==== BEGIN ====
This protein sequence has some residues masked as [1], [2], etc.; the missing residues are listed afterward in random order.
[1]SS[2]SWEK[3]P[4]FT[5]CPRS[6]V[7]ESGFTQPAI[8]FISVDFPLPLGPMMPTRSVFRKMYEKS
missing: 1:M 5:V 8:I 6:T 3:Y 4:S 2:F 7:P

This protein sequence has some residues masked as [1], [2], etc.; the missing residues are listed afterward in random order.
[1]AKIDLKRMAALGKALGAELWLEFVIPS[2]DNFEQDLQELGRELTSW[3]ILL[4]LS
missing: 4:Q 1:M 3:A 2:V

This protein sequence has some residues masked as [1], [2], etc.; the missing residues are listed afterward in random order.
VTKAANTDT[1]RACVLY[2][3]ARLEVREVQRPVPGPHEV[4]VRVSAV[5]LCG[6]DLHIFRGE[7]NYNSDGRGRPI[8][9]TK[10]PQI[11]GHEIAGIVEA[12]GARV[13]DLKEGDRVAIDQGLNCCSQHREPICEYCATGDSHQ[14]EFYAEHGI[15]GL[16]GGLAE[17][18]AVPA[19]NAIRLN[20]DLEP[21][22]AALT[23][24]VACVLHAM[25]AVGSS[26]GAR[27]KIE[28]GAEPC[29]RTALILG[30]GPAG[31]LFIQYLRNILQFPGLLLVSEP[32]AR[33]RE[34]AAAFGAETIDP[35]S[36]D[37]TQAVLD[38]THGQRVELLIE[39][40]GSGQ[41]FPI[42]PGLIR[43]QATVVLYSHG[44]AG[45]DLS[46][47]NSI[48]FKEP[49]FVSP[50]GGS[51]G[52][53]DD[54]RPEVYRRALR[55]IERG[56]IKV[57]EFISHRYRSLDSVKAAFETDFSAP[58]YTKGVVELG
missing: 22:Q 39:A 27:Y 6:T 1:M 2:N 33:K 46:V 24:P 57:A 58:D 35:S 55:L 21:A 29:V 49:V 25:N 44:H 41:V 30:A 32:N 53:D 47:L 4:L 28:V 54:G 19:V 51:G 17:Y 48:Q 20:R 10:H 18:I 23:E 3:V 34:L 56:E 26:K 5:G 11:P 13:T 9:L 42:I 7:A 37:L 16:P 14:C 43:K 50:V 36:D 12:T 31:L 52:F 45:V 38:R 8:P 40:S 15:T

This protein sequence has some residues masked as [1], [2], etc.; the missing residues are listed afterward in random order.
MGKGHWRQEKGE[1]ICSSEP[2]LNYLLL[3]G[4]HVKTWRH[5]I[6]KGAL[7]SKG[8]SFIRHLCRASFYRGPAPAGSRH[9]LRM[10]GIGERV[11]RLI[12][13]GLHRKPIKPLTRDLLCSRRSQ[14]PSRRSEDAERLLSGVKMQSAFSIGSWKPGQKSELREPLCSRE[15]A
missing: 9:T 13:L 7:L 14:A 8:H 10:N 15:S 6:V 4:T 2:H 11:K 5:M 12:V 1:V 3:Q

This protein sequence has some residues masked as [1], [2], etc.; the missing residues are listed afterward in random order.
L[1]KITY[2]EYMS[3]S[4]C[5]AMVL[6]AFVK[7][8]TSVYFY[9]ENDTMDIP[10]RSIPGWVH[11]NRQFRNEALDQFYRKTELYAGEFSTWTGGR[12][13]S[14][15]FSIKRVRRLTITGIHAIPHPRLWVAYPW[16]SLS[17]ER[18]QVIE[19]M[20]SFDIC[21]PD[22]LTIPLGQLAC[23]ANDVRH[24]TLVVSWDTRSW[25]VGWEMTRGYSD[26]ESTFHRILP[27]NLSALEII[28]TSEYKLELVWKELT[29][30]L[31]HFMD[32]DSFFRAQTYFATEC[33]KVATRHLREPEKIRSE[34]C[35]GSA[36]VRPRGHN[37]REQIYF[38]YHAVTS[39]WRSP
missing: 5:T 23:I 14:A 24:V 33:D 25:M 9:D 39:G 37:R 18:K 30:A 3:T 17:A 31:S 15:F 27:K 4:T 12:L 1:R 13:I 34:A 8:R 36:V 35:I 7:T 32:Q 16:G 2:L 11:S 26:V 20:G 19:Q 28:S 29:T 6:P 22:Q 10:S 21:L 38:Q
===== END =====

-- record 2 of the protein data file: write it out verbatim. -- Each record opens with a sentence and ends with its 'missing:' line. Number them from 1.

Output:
This protein sequence has some residues masked as [1], [2], etc.; the missing residues are listed afterward in random order.
[1]AKIDLKRMAALGKALGAELWLEFVIPS[2]DNFEQDLQELGRELTSW[3]ILL[4]LS
missing: 4:Q 1:M 3:A 2:V